[Haskell] performance tuning Data.FiniteMap
simonpj at microsoft.com
Wed Feb 25 08:39:29 EST 2004
| > (//) is very slow
| Is that inherent in Haskell (or laziness) or is it
| just an artifact of the current GHC
| implementation? Would the problem be solved by
| making my arrays strict or by using Unboxed
| arrays? Is there a faster array implementation
It's slow because it costs O(n) for what someone might expect to be an
O(1) operation. Since the compiler does not know whether the 'old'
array is going to be re-used for something else, it's forced to make a
copy of the array, modifying the specified slot(s).
Yes, the implementation could use memcpy, but it's still ridiculously
expensive to copy a 10,000 word array to only modify one word. (GHC
does not use memcpy -- it generates an explicit loop instead -- but it
could if we added a new primop to encapsulate memcpy.)
Advanced compiler optimisations might help, by detecting when the old
copy isn't needed, but they are much much harder in a lazy language, and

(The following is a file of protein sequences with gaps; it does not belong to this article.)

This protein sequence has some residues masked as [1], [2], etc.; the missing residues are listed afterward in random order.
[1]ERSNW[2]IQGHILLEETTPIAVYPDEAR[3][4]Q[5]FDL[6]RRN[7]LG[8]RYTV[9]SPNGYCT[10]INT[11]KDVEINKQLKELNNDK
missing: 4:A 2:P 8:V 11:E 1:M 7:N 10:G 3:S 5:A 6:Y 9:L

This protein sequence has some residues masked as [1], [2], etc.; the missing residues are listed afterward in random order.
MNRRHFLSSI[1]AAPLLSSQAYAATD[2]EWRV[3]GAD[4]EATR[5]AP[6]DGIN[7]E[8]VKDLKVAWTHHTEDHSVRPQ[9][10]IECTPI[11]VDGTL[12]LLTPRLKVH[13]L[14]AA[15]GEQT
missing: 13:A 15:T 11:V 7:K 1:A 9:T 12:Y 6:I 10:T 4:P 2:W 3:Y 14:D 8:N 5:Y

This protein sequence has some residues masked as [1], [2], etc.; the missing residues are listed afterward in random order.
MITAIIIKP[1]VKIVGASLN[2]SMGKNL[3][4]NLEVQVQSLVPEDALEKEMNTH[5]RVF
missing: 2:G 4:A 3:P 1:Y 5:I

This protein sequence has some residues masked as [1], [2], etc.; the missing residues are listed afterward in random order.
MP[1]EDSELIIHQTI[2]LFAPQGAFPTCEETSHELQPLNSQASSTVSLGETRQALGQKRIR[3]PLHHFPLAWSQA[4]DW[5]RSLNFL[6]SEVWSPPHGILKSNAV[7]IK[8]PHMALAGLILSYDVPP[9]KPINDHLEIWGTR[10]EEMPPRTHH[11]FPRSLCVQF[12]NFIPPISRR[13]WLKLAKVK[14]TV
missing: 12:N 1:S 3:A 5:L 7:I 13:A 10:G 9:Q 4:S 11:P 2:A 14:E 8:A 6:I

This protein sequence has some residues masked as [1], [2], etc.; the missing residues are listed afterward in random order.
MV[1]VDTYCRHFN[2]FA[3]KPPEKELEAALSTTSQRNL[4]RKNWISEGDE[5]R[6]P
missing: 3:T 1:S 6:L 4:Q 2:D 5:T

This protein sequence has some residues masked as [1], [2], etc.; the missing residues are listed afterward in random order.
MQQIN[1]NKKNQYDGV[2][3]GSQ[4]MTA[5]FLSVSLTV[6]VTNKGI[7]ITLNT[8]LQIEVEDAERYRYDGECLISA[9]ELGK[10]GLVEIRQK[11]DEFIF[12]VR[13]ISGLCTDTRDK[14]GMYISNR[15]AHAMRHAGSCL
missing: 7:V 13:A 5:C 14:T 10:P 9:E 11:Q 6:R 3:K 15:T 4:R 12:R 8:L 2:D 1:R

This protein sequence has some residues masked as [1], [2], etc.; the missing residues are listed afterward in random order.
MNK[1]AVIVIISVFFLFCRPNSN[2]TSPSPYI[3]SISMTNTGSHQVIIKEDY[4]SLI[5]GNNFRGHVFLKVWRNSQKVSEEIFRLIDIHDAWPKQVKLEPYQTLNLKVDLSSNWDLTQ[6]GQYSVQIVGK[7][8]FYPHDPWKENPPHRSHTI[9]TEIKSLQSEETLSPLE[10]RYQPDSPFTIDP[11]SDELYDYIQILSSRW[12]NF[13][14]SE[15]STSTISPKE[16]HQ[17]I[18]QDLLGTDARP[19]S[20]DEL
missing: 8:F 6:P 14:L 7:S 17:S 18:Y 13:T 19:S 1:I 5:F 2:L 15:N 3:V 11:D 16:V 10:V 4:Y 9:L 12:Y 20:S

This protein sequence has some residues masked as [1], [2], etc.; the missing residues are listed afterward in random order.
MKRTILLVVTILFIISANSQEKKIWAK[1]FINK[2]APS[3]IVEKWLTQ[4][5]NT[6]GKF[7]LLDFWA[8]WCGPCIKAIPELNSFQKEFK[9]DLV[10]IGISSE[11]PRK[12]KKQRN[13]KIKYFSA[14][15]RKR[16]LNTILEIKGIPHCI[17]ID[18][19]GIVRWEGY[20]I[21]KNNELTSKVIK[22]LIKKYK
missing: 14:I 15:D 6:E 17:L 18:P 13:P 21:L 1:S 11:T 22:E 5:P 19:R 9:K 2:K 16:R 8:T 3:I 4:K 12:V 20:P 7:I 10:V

fragile to small program changes to boot. GHC makes no such attempt.
An alternative is to put single-threaded-ness into the type system, as
Haskell's current story is to use O(log n) structures such as trees --
or to use a state monad.
| PS I'm sorry if these are obvious beginner
| questions. I would really realy like to use
| Haskell for a production web application and am
| trying to work through the various issues. It is
| hard to find information on these sorts of things
| and the absense of field testing means you just
| have to ask these questions in advance.
You should feel no need to apologise. Our community *needs* people like
you, who are using Haskell for real applications. That's how we'll
learn "where the shoe pinches". Ask away.
More information about the Haskell